LA is only the 23rd strongest global retail city: report

City of Angels slipped two notches in annual CBRE ranking of markets best at attracting largest global retailers

Jul.July 27, 2016 02:00 PM

Despite the pull of Rodeo Drive and other shopping sweet spots, Los Angeles is only the 23rd strongest retail city in the world, according to a new report by CBRE, which looks at different markets’ ability to attract the 334 leading international retailers.

The City of Angels slipped two notches from its 2015 ranking in the newly released report—“How Global is the Business of Retail?”— which monitored the presence of the 334 international companies in 61 countries. Of the retailers surveyed, 37.5 percent were present in L.A., the same percentage as last year.

London, the United Arab Emirates and Shanghai took the top three spots, with the highest presence of top retailers.

Washington D.C. tied with LA for the 23rd spot, inching upward from 24 in 2015. New York came in at No. 4 with 46.6 percent, unchanged from its ranking and percentage of the previous year. Washington D.C. and New York joined LA as the only three U.S. cities listed in the top 25. Las Vegas and Miami tied for 27.

The CBRE study identified the fastest-growing global segment as Food & Beverage retail, which amounted to 20 percent of new retailers overall. The findings correlate with an earlier CBRE Research study, which found a third of consumers would visit a shopping center only to dine or drink. “F&B can be used as a pull factor to draw consumers into shopping destinations or to increase well time,” the study concluded.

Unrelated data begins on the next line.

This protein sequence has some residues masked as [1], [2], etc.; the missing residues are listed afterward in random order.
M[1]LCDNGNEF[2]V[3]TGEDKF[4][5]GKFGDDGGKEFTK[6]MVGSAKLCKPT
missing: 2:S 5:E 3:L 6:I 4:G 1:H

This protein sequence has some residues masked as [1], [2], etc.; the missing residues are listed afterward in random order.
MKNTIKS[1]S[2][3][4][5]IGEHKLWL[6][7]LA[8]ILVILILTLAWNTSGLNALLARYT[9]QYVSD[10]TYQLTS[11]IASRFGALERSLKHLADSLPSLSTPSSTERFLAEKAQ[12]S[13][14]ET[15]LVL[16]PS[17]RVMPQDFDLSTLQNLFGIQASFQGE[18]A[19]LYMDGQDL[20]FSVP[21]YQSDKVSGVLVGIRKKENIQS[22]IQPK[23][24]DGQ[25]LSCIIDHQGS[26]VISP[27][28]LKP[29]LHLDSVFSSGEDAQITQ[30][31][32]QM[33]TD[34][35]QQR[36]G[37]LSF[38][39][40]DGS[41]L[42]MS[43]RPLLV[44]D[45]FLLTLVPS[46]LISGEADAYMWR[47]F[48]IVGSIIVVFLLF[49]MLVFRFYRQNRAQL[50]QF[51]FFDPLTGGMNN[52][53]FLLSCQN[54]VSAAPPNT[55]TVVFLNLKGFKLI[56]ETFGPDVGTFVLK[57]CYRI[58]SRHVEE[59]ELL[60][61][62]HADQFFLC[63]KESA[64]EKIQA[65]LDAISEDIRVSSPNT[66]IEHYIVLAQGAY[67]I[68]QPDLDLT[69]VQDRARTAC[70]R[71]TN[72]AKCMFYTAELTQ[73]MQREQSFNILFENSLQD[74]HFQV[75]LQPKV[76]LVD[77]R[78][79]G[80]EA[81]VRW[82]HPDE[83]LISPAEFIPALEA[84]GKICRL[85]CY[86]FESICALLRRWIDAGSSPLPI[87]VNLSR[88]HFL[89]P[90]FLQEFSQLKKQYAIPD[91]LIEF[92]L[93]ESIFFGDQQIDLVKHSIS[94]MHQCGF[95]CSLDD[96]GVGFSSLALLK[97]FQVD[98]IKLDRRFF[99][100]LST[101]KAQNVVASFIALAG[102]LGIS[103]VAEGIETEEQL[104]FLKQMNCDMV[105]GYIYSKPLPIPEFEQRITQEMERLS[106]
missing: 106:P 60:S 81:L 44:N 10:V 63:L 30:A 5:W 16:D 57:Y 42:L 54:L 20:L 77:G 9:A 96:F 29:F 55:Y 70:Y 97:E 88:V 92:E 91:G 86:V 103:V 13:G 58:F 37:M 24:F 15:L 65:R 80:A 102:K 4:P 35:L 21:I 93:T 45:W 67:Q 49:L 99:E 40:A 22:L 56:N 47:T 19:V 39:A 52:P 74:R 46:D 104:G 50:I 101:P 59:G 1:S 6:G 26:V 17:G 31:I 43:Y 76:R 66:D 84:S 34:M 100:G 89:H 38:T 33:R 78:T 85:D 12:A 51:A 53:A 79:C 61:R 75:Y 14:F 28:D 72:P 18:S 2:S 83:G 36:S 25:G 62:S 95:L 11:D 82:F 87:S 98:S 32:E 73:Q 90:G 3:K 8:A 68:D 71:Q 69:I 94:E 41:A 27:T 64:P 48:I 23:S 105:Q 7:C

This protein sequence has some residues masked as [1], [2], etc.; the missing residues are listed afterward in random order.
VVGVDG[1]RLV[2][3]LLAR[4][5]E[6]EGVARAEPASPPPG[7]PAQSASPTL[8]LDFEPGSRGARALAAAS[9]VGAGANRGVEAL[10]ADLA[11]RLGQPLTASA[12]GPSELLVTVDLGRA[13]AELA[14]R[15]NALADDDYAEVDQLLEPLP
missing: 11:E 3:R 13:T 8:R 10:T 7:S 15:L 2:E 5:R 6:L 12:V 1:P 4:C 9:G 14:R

Specialty food stores are positioned to do especially well, with non-anchor stores bringing in an average of $61 to $71 per square foot in L.A., according to data provided by SVN Pacific Bridge, an LA-based commercial real estate team.

Luxury & Business Fashion is the second-fastest expanding market in the world, CBRE found. Sports, luxury and mid-range retailers lead the way. Mid-range retailers, for example, produce an estimated $33 or more per square foot in L.A., SVN reported.  

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